ActiveXperts Network Monitor ships with a large collection of ADSI based checks. It also offers a native Active Directory check, to keep an eye on the Active Directory services, processes and performance counters.
Use ActiveXperts Netork Monitor to monitor your virtualization servers, domains, computers and devices. It runs on a single Windows server, without agents required on the monitored systems. It has many built-in checks and also allows administrators to create custom checks using PowerShell, VBScript and SSH.
Active Directory Services Interface (ADSI) is a set of COM (Common Object Model) programming Interfaces. Like ODBC, ADSI provides common access to directories by adding a provider for each directory protocol type. Windows 2000 contains providers for:
Benefits of accessing directories with ADSI:
Adsi includes a comprehensive set of powerfull classes, to enable (remote) administration, including:
ADSI objects are COM objects, which represent objects in an underlying directory service. Objects can be container objects (like Folders) or Leaf objects (like Files). Each object has a unique ADSI path - a provider name followed by an object path. ADSI provides an abstract schema which describes the type of objects and attributes supported by each provider. Objects are read into cache when GetInfo or GetObject are called. Changes reside in cached memory on the client until a SetInfo is issued. SetInfo writes data back to the underlying directory store.
The preferred method for connecting to an object is to use serverless binding; this means that the server is not explicitly provided; the default domain controller is the source of the LDAP requests. If the requested operations cannot be serviced in the local domain, a referral to the correct server is generated when possible, and the closest server is given. A serverless path is of the form LDAP://object. To bind to the domain DNS object which is the root container of the domain naming context:
Set Odse = GetObject( "LDAP//DC=corp,DC=Microsoft,DC=com")
The RootDse is a special LDAP object that exists on all LDAP v3 servers. With it you can write scripts that are independent of the domain or enterprise on whih they are run:
Set Odse = GetObject( "LDAP://RootDse" )
For example, to reference an object in the current domain you can read the value for DefaultNamingContext to determine the current domain:
' Get path to the configuration naming context. Set RootDse = GetObject( "LDAP//RootDse" ) Path = "LDAP://" & RootDse.get( "DefaultNamingContext" )
Domain-based information such as users, groups, and computers resides in the domain naming context. Enterprise configuration information such as sites and subnets can be found in the Configuration Naming context. You can learn the path to naming contexts by examining ConfigurationNamingContext and SchemaNamingContext.
ADSI serverless binding is not avalable on Windows NT4 or Windows 98, so on these platforms you must always supply the name of an LDAP server for the connections:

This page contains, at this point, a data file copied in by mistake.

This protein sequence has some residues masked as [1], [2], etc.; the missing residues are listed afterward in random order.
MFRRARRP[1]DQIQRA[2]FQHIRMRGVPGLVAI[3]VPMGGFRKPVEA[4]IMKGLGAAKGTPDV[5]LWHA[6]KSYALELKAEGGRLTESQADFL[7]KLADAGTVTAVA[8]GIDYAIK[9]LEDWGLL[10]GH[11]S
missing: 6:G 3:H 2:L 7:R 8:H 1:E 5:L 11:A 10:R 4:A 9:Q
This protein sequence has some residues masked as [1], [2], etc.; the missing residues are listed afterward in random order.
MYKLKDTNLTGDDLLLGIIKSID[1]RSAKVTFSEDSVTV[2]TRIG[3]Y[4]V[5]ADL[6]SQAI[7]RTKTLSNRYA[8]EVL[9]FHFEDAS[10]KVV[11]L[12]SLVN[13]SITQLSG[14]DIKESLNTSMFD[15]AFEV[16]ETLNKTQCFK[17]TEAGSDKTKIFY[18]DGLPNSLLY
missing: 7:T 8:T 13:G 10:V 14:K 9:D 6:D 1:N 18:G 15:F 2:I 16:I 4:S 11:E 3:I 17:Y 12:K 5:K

Set Odse = GetObject( "LDAP//servername/RootDse" )
A global catalog (GC) server is a domain controller that contains a partial read-only replica of every object in every naming context. The replica is used to quickly search the enterprise for an object. The GC contains all objects from all naming contexts, but it is partial in that it contains only attributes designated for replication to the GC. The GC is accessed using port 3268 or by the GC provider as alias. In ADSI any reference to the GC is mapped to the LDAP provider on port 3268. Some of the common uses for searching the GC are:
To read an object you must first use GetObject to bind to it:
Set objUser = GetObject( "LDAP://CN=wjohnson;CN=Users;DC=klm,DC=com" )
This fills the object cache in the client's memory with the object's attributes. You can access each attribute by it's name:
WScript.Echo objUser.givenName & " " & objUser.sn & " " & objUser.mail Set objUser = Nothing
To update attributes on an existing object, you have to first bind to the object with GetObject, set each attribute's value (to update the values in the local object cache on the client), then issue a SetInfo to write the changes back to the directory. This example sets the mail address and the user's last name on user account:
Set objUser = GetObject( "LDAP://CN=wjohnson,CN=User,DC=klm,DC=com" ) objUser.mail = "email@example.com" objUser.sn = "wjohnson" objUser.SetInfo Set objUser = Nothing
To enumerate a container such as on OU, first bind to the OU and then use a loop to enumerate the container's object. To list all objects in the Users container:
Set ou = GetObject( "LDAP://CN=Users,DC=klm,DC=com" ) For each obj in ou WScript.Echo obj.Name Next
OLE DB provides a common way to query for information in a database-like way. The ADSI OLE DB provider allows you to use ActiveX Data Object (ADOs) to search the Active Directory. The provider is read-only, so if you need to modify an object after you search for it, use GetObject with the AdsPath
To search the Active Directory you must first create the ADO connection and command objects:
' list all objects in the domain naming context Dim con, rs, Com Set con = WScript.CreateObject( "ADODB.Connection" ) Set com = WScript.CreateObject( "ADODB.Command" )
Next, open the ADO provider:
' Open a connection object con.Provider = "ADsDSObject" con.Open "Active Directory Provider"